Story: Kittin Likitparinya
Thai society has begun to anticipate and prepare for its transition into a super-aged society. The healthcare and human resource management sectors of the government are in the process of implementing new measures in response to demographic changes. However, our entry into a super-aged society will bring sweeping changes to
Funeral customs and traditions have always changed throughout different periods of history. Once upon a time, Thai people did not mourn in black, but dressed in white, dark purple, or dark blue, according to the individual’s age relative to the age of the deceased. Nowadays, Thais customarily mourn in black, regardless of age. Likewise, the traditional Chinese Gong De (funeral memorial) never included, in any shape or form, the burning of paper palaces and cars to accompany the deceased into the afterlife.
Changes to tradition were possible before, and are therefore possible now, especially if they are made in accordance with the last wishes of the deceased. In addition to providing a sense of closure to the deceased and their close relatives, these changes are, in a way, the last message the deceased leaves in this world, and must be respected as such.
Are funerals arranged in accordance with the wishes of the deceased in Thailand?
At the beginning of April, 2019, a funeral took place at twilight in Sala 12 at Wat Bungthonglang that, to the casual onlooker, would have seemed no different from a typical funeral. Upon closer look, however, it would become apparent that those gathered were not dressed in customary black attire. Furthermore, the host received a book in place of the conventional envelope of money, and a song called ‘Ning Nong’ by Sangthong Seesai (a famous Northeastern song), prefaced the beginning of the funeral prayers within the sala.
Ms. Chontharn Tancharakorn later explains that funeral proceedings were all in accordance with the final wishes of her father, Mr. Parin Tancharakorn, and had been discussed beforehand in the last few months of his life.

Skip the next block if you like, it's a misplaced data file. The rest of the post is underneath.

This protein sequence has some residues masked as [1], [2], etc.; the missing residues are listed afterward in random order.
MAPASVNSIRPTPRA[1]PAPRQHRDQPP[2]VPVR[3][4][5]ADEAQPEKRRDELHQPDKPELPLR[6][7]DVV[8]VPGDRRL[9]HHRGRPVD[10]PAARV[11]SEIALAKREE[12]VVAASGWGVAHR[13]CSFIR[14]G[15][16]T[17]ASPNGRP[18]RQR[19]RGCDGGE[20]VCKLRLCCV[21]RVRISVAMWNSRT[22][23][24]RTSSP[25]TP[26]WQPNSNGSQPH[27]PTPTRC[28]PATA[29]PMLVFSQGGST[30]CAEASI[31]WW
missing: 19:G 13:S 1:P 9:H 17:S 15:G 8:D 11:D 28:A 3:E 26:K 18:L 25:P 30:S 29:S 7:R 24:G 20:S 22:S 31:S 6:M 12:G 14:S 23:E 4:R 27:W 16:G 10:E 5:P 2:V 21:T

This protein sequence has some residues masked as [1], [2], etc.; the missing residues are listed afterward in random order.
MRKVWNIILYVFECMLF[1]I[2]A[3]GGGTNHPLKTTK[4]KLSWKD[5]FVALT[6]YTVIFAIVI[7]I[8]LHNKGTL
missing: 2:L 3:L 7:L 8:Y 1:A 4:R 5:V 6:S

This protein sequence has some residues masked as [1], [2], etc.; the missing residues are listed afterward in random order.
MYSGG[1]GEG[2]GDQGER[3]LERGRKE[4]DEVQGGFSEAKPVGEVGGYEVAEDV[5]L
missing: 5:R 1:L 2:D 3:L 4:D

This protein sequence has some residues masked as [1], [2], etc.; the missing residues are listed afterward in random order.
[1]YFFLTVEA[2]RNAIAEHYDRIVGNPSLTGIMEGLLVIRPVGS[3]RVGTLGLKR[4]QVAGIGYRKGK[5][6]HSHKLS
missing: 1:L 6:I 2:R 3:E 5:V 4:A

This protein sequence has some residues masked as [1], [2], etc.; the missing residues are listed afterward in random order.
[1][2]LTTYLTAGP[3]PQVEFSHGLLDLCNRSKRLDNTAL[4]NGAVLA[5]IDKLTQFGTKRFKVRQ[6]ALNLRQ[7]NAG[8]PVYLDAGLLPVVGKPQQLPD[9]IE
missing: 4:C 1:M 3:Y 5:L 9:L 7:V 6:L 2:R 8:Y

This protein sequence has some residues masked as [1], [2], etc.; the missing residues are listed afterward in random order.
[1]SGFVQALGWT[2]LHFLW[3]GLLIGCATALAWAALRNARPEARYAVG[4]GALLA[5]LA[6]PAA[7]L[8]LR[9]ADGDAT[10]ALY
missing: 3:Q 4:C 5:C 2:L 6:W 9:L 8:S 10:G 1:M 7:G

• I ask for five days of funeral prayers, each for a member of my family, and to choose the temple where my funeral rites will be held, as well as where my bones will be buried • I ask that ‘Ning Nong’ by Sangthong Seesai be played at my funeral and also that there be no mourning, for death is not defined by suffering. Therefore, come to the funeral dressed in any color you wish, but do not wear black. • I’d like postcards of the sea, the embodiment of freedom, on them to be distributed as funeral gifts. Printed on the picture will be a line from the song “Something good” by the Nanglen band, which I have often repeat to my family, “Not every day may be a good day, but there is always something good in every day.” • In addition to the postcards, I would like one of my favorite books, Ajarn Pramuan Pengchan’s “The Last Light”, to be given out at the funeral. •
How Mr. Tancharakorn Came to Plan His Own Funeral
Mr. Tancharakorn’s funeral was held in early May, 2019. Four months earlier, on the first of January, the Tancharakorn family learned that Mr. Tancharakorn had metastatic cancer. They had less than four months to prepare for his passing.
Although Mr. Tancharakorn had once participated in Phra Paisal Visalo’s “Happy Death Day” workshop — in which participants are guided through a contemplation of their own death — and left with a “Healing Journal” in hand (the “Healing Journal” is a living will that states the writer’s preferences for end-of-life treatment or care should they be unable to communicate them directly). However, the book was nowhere to be found after he received his diagnosis.